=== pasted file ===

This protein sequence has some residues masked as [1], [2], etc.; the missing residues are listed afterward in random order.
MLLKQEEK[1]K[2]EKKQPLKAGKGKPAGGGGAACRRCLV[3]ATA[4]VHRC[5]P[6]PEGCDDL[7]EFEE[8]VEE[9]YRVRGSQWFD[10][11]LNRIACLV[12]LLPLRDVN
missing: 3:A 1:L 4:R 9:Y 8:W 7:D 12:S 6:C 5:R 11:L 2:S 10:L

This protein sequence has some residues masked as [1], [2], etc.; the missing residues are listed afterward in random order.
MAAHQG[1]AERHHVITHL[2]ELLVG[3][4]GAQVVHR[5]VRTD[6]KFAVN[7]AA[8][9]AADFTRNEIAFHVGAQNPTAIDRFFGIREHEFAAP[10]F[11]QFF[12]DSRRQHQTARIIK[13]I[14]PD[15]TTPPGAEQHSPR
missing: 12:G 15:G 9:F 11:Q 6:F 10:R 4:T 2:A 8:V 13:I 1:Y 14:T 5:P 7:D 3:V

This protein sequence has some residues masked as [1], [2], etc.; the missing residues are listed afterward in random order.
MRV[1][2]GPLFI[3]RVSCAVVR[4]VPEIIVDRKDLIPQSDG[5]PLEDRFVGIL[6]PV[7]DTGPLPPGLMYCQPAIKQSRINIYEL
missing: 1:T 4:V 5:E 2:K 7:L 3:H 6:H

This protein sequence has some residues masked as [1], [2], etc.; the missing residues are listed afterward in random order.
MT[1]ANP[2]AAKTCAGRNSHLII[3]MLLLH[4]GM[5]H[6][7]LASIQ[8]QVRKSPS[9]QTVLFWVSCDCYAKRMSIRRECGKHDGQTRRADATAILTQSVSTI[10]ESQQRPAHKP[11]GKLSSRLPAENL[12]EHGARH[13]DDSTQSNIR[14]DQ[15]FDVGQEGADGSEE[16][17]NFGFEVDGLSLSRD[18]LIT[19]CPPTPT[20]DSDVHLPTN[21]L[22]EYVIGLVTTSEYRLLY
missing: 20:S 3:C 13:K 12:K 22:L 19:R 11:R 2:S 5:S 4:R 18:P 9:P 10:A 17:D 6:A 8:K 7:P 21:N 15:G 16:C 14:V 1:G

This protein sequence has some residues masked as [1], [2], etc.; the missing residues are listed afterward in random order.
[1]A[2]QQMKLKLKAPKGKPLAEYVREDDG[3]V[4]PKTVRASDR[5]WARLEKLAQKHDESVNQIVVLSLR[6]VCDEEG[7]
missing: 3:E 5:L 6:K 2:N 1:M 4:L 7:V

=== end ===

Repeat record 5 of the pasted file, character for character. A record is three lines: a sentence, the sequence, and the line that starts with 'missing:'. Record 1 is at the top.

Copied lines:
This protein sequence has some residues masked as [1], [2], etc.; the missing residues are listed afterward in random order.
[1]A[2]QQMKLKLKAPKGKPLAEYVREDDG[3]V[4]PKTVRASDR[5]WARLEKLAQKHDESVNQIVVLSLR[6]VCDEEG[7]
missing: 3:E 5:L 6:K 2:N 1:M 4:L 7:V